The world is full of amazing rivers and lakes, but how many are as colorful as Caño Cristales? It's commonly referred to as "the river that ran away to paradise." Why? Because from September to November, the water level dips, and the moss on top of rocks begins to change and bloom in a variety of beautiful colors.
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Se habla español...y muy bien
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While the Spanish language may have its roots in the motherland of Spain, Spanish is considered to be particularly well-spoken in Colombia.

In 2007, Víctor García de la Concha, the director of la Real Academia de la Lengua Español, the official royal institution overseeing the Spanish language praised the country's Spanish while speaking to Caracol Radio.
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It's growing as a fashion hub
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“La ciudad de la eterna primavera” (the city of the eternal Spring) says plenty about the beauty of Colombia’s second biggest city, Medellín. Once known as the home of the ruthless drug lord Pablo Escobar, its thriving textile industry has helped shed its past reputation and replace it with a growing fashion industry. Medellín hosts two important annual fashion-related events: Colombia Moda and Colombiatex.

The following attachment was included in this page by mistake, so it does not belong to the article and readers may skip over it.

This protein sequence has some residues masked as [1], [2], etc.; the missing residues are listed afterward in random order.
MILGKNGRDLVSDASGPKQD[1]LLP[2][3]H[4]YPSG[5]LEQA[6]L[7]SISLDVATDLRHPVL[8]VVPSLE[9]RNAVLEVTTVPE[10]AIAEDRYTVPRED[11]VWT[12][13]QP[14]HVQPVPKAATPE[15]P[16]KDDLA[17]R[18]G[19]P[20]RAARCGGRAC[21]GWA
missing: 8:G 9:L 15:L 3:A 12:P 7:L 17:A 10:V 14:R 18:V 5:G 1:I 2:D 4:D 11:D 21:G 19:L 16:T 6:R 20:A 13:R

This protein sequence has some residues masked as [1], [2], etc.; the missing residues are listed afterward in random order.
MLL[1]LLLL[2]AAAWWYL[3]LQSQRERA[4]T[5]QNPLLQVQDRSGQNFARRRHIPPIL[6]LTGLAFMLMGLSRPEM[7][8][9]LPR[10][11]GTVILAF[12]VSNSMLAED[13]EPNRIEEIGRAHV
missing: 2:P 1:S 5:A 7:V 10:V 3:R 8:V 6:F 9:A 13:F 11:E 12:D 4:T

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It's a country that values rest
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Only bested by Argentina, Colombia has the second highest number of national holidays in the world. With 18 public holidays and an average of 15 paid vacation days, it’s clear that this South American country values rest. In comparison, according to ABC, the U.S. only has 10 public holidays.

Most Colombians take advantage of the long weekends, also known as “puentes festivos,” to travel within the country with friends and family.
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It prioritizes a healthy lifestyle
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Since 1974, on Sundays and national holidays the country’s capital closes its usually congested main roads to give Bogotá’s residents a chance to walk, run, bike, skate and skip with its ciclovía. In other words, from 7 AM to 2 PM Colombian families and tourists can use the over 75 miles of asphalt as their playground.
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It's filled with amazing food